[RFC] switch to GitLab / gitlab.com

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[RFC] switch to GitLab / gitlab.com

Jonas Hahnfeld
(Note: I wrote this in ~1 hour, so some details are not thought through
yet. I rather want this to serve as an example of a concrete proposal
to change one thing at a time.)

What this proposal is about
===========================

Right now, LilyPond's source code is hosted on Savannah [1], our issues
are tracked on SourceForge [2] and we review patches on Rietveld [3].
There is no synchronization between the systems and a contributor is
required to synchronize the review and the associated issue. I propose
to start using GitLab hosted on gitlab.com [4] for all of this:
Repository, Issues, and Merge Requests (MR) for reviews. It was
evaluated 'C' in 2015 [5] and should be an 'acceptable hosting for a
GNU package' [6].

Using the managed installation on gitlab.com has the advantage that we
don't need to maintain it. Also future contributors might already have
an account and can start submitting MRs as they are used to. It should
make bug reporting more straight-forward too, with the issues right
next to the repository.

If deemed necessary, it should be possible to transfer existing issues
from SourceForge via GitLab's API. For the future, we can use exports
from GitLab [7] as backups and rely on them should we ever wish to
switch tools.

What this is NOT about
======================

I'm NOT proposing any change to the processes used right now. In
particular:
 * Review stays mandatory, but instead of Rietveld you push to a branch
(or a fork if you like) and open a MR.
 * The Patch meister keeps on testing (manually for now; CI could be a
future step) and posts the results in the MR.
 * We still have countdowns, but instead of SourceForge we use labels
in GitLab to track the status.
 * After countdown, commits are pushed to staging; patchy-staging
transfers them to master.

Alternatives considered
=======================

One option would be self-hosting GitLab and not using gitlab.com. This
comes with the disadvantage that somebody has to maintain the server.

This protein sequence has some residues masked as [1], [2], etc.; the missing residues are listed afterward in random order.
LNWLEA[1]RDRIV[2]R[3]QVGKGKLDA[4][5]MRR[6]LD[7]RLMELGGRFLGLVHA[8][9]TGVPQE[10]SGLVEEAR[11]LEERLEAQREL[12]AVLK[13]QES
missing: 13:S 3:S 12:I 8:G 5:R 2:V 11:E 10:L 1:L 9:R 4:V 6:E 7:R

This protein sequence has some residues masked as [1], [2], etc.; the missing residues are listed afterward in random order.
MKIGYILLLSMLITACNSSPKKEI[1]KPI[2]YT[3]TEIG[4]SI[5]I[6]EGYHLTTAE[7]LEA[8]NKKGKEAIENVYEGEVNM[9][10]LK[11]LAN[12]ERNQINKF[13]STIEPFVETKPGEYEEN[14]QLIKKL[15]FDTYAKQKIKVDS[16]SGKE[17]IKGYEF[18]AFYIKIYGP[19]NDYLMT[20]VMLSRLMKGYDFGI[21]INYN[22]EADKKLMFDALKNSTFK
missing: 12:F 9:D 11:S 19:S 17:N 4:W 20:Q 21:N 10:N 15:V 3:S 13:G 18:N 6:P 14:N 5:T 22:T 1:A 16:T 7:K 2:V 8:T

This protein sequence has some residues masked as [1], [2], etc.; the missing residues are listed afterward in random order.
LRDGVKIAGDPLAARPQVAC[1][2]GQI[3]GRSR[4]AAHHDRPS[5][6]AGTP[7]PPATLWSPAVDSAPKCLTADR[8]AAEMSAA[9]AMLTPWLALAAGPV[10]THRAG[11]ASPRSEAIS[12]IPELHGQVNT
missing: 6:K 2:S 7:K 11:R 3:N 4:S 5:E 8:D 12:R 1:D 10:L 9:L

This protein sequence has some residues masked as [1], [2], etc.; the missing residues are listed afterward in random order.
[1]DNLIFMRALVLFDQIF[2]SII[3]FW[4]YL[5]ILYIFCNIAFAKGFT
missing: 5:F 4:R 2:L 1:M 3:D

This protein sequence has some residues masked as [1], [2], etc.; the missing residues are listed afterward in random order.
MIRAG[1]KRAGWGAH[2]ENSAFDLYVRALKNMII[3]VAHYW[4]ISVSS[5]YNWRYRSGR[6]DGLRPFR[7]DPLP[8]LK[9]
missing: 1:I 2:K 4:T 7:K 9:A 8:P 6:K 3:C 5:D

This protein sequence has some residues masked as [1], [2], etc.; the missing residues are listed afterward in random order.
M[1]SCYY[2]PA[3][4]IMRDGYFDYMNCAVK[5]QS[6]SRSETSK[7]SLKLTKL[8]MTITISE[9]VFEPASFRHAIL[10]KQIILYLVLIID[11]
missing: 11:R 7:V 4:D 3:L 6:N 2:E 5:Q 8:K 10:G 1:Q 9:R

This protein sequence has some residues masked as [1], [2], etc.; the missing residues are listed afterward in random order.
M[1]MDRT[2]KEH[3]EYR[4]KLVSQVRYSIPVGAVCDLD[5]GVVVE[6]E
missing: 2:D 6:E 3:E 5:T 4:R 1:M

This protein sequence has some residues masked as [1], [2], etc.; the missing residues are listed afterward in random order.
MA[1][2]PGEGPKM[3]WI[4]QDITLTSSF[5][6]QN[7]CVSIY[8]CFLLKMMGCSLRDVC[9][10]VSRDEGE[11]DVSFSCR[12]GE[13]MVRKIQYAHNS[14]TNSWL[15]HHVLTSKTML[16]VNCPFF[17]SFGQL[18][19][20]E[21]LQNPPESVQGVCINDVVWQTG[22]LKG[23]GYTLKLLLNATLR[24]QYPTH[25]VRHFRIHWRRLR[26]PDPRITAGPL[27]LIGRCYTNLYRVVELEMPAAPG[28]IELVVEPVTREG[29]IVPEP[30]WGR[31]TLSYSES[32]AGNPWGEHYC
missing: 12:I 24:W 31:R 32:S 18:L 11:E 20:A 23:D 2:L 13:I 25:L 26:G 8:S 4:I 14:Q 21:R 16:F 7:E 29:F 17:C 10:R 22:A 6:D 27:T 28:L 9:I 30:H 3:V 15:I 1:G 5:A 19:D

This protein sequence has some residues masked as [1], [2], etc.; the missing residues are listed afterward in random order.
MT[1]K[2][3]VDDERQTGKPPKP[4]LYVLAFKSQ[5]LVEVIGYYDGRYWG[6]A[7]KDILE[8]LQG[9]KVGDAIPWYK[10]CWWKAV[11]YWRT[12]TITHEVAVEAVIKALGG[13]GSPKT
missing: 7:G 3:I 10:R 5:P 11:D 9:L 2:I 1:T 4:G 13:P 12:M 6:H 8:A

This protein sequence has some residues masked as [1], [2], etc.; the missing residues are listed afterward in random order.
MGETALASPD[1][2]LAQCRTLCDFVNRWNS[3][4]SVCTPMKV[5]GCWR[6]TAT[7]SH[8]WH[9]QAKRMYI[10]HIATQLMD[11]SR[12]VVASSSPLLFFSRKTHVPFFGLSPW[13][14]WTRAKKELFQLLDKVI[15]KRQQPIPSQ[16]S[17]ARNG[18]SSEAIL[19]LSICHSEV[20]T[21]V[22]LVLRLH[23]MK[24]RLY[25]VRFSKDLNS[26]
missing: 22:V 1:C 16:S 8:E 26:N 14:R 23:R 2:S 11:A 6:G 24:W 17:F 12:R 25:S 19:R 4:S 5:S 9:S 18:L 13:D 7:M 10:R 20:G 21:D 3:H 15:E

From my personal experience, this takes a large amount of time and
dedication because GitLab is very complex to update.

 * GNU Savannah: could handle issues, but no reviews
 * GitHub: bought by Microsoft and proprietary, rated F /
'Unacceptable' [6]
 * Gitea: only self-hosted as far as I know, still relatively new
 * Gerrit: only a review tool, so issues and source code hosting need
additional tools

Closing thoughts
================

GitLab has a feature called 'Repository mirroring' [8], working in both
directions. During the switching period, we could maintain Savannah as
our main repository and let GitLab pull in changes from there. After a
final cut, GitLab could instead be configured to push master and
stable/* branches to Savannah.

Links
=====
1: https://git.savannah.gnu.org/cgit/lilypond.git/
2: https://sourceforge.net/p/testlilyissues/issues/
3: https://codereview.appspot.com/
4: https://gitlab.com/explore
5: https://www.gnu.org/software/repo-criteria-evaluation.html
6: https://www.gnu.org/software/repo-criteria.html
7: https://docs.gitlab.com/ee/user/project/settings/import_export.html
8: https://docs.gitlab.com/ee/user/project/repository/repository_mirroring.html

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Re: [RFC] switch to GitLab / gitlab.com

David Kastrup
Jonas Hahnfeld <[hidden email]> writes:

[Not repeating well-thought considerations]

> Closing thoughts
> ================
>
> GitLab has a feature called 'Repository mirroring' [8], working in both
> directions. During the switching period, we could maintain Savannah as
> our main repository and let GitLab pull in changes from there. After a
> final cut, GitLab could instead be configured to push master and
> stable/* branches to Savannah.

It's worth stating that the large migration hurdle is actually saving as
much from tracker/review setup we have as possible.  Switching Git
repositories, in comparison, is a rather small hurdle.  We need to get
our ducks in a row regard the contributor documentation and scripts, but
otherwise that part is rather simple (famous last words).

--
David Kastrup

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Re: [RFC] switch to GitLab / gitlab.com

Dan Eble
In reply to this post by Jonas Hahnfeld
On Feb 5, 2020, at 10:09, Jonas Hahnfeld <[hidden email]> wrote:
>
> required to synchronize the review and the associated issue. I propose
> to start using GitLab hosted on gitlab.com [4] for all of this:
> Repository, Issues, and Merge Requests (MR) for reviews. It was
> evaluated 'C' in 2015 [5] and should be an 'acceptable hosting for a
> GNU package' [6].

Fine with me.  I don't expect to donate my time to make _any_ move happen, but I'd accept working with these tools to get my patches into LilyPond.  It could hardly be worse than the current combination.

Dan


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Re: [RFC] switch to GitLab / gitlab.com

pkx166h-4
On 05/02/2020 16:13, Dan Eble wrote:

> On Feb 5, 2020, at 10:09, Jonas Hahnfeld <[hidden email]> wrote:
>> required to synchronize the review and the associated issue. I propose
>> to start using GitLab hosted on gitlab.com [4] for all of this:
>> Repository, Issues, and Merge Requests (MR) for reviews. It was